satellites proved to have limitations as the details 
are sometimes too small to be observed and the 
problem posed by the long time between overpasses is 
amplified by the frequent cloud cover in certain 
The problem of the coarse resolution is being 
solved in the new generation of satellites (Landsat 5 
and Spot). In the equatorial countries the problem of 
the long time between overpasses can be solved by 
using an equatorial orbit as to be used by the 
Tropical Earth Resources Satellite (TERS). In 
principle there are two ways to cope with the cloud 
cover problem. The first possibility is the use of 
microwave sensors (radar) which can penetrate the 
clouds. The application of radar for the monitoring 
of renewable resources however is still experimental, 
operational systems are a long way off and cannot be 
expected before the year 2000. A second way to solve 
the cloud cover problem is the use of sensors in the 
visible spectrum combined with an increased number of 
overpasses and the capability of selective viewing. 
Selective viewing can be implemented by using a could 
sensor and the pointing capability of either 
satellite or instrument. This latter solution is 
pursued in the TERS studies. 
The TERS concept is similar to an idea, which at an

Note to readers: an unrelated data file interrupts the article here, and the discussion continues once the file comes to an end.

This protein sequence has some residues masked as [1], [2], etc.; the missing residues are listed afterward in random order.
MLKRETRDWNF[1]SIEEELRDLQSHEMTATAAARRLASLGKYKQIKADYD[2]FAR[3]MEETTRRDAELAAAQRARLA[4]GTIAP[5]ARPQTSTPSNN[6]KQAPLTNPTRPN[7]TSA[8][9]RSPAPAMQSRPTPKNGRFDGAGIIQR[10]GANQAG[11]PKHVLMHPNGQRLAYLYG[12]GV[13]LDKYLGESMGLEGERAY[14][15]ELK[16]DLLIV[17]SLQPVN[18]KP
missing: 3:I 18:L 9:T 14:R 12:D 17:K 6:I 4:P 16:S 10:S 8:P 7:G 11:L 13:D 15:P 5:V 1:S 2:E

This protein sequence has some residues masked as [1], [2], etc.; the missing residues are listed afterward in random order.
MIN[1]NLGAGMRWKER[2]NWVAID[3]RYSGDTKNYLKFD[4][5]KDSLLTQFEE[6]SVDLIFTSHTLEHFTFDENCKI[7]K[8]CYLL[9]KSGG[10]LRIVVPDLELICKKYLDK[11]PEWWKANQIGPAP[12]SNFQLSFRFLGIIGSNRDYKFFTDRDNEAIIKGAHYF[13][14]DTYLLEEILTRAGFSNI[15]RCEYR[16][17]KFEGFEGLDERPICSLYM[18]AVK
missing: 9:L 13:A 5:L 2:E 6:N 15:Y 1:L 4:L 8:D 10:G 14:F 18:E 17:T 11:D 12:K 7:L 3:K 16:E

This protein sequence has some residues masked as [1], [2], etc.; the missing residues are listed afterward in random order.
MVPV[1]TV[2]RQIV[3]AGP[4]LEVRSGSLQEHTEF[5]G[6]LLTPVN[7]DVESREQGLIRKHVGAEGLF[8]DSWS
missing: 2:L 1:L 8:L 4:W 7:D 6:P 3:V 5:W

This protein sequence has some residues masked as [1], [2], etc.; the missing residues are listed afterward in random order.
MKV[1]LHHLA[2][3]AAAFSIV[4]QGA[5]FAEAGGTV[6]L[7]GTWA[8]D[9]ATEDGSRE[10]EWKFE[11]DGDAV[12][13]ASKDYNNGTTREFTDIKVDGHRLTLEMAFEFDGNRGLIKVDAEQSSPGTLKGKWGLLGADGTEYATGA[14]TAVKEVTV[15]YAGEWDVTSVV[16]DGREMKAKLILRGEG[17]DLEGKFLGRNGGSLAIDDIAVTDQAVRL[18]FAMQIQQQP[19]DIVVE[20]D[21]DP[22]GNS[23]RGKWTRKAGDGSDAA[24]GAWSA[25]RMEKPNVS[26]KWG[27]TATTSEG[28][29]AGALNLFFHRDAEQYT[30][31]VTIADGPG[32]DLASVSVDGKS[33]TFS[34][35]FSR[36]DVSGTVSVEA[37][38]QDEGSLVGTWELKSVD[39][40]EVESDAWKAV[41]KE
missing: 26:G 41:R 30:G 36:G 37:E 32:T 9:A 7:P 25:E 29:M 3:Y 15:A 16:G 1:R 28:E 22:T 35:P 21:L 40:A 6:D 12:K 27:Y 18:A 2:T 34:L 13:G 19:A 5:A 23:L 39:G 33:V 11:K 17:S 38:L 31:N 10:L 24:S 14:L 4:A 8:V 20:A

earlier date has been proposed by the Indonesian 
National Institute for Aeronautics and Space (LAPAN). 
The baseline for the TERS system was set in a 
workshop held in 1979 and basically consists of the 
following elements: 
-equatorial orbit resulting in four daytime 
passes per day 
-cloud detecting capability for selecting 
cloud-free regions 
-pointable multispectral optical instrument as 
Figure 1 shows the main elements of the concept.This 
concept has been studied into more depth to show the 
feasibility of the concept. 
The feasibility studies were started with an inven 
tory of the user requirements. A coverage pattern 
between latitudes of 10°N and 10°S in a true 
equatorial orbit of 1680 km altitude, with off-nadir 
pointing capability of the optical instrument could 
fulfil most of the identified Indonesian user 
requirements. Furthermore three spectral bands were 
specified in the the wavelength interval of 400-1000 
nm, which will enable identification and monitoring 
of most crops and green vegetation. 
A preliminary design study has established the 
configuration and the main parameters of the 
satellite system. The primary purpose of this study 
was to confirm the technical feasibility of the true 
equatorial orbit at 1680 km. At this altitude the 
proton radiation is quite severe, so normal optical 
glasses would be coloured and electronics would be 
damaged. It has been proved that it is possible to 
reduce the effects of this radiation to acceptable 
limits by shielding and the use of special radiation 
hardened materials and components. The design of the 
optical instrument posed also a challenge, because of 
the tight requirements for the geometric and 
radiometric resolution from an altitude of 1680 km.